You are currently browsing the archives for the AOL category.

64% of Online Ad Dollars Go to Five Companies

Marketshare award still goes to Google. Most improved player: Facebook.

More at the Business Insider.

Marketshare: US Online Display Ad Spending

From Wall Street Journal’s article AOL Growth Comes At A Cost, which says “[AOL] isn’t earning enough money selling ads on those sites to cover its costs for a profitable business, analysts say.”

Will Demand Media and Other Content Farms Ever Create Good Content?

I loved this tweet by NPR senior strategist Andy Carvin on journalism versus newspapers. One is a specific type of content, he reminds us, the other is a distribution platform.

Andy Carvin Tweet on Newspapers v Journalism

In the early days of Internet newspapers and magazines, which banged out new content more frequently than their print counterparts, web publishers were criticized for their lack of quality, spelling and fact checking.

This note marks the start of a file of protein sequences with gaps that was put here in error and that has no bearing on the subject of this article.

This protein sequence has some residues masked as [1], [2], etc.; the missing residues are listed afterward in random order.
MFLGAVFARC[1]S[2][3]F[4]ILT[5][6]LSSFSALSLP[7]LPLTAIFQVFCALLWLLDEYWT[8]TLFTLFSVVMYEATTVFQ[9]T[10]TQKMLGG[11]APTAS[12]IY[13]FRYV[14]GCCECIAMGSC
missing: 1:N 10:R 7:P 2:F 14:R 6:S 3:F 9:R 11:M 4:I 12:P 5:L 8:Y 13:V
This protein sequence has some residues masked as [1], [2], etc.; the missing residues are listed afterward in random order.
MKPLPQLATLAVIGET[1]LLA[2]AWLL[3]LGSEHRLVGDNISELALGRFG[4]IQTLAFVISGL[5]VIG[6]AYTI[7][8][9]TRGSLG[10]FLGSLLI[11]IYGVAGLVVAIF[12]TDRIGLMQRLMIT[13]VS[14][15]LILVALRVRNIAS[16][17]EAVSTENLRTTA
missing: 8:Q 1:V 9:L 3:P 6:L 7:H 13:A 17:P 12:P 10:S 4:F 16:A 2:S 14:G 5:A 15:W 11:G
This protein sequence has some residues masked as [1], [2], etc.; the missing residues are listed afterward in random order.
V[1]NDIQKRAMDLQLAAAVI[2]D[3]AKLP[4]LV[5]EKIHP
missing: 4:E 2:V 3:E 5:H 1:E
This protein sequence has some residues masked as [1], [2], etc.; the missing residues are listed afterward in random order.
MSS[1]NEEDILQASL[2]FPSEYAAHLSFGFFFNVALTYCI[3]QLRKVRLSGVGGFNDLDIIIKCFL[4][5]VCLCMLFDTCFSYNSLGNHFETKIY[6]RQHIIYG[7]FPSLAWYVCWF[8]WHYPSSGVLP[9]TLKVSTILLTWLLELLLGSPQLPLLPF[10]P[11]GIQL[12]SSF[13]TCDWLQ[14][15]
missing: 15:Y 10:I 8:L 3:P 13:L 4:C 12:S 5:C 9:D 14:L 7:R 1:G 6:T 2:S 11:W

Right around the time web publishing had attained mainstream credibility, blogs emerged as the new enemies of quality journalism. How could people writing without pay create anything good? But somehow quality publications emerged from the blogosphere, including the Huffington Post, with its small staff of editors and its thousands of unpaid contributors.

Evidence of the Huffington Post’s legitimacy among journalists is a recent post at the Daily Beast by Newsweek’s Dan Lyons. Its new model of journalism — some created by paid staffers, some for free by independent bloggers, and some aggregated from other sources such as AP — is in danger of destruction by the “AOL Way,” an approach advocated by AOL CEO Tim Armstrong to create more search-engine friendly content. Much like the technique used at content farms such as Demand Media and Yahoo’s Associated Content.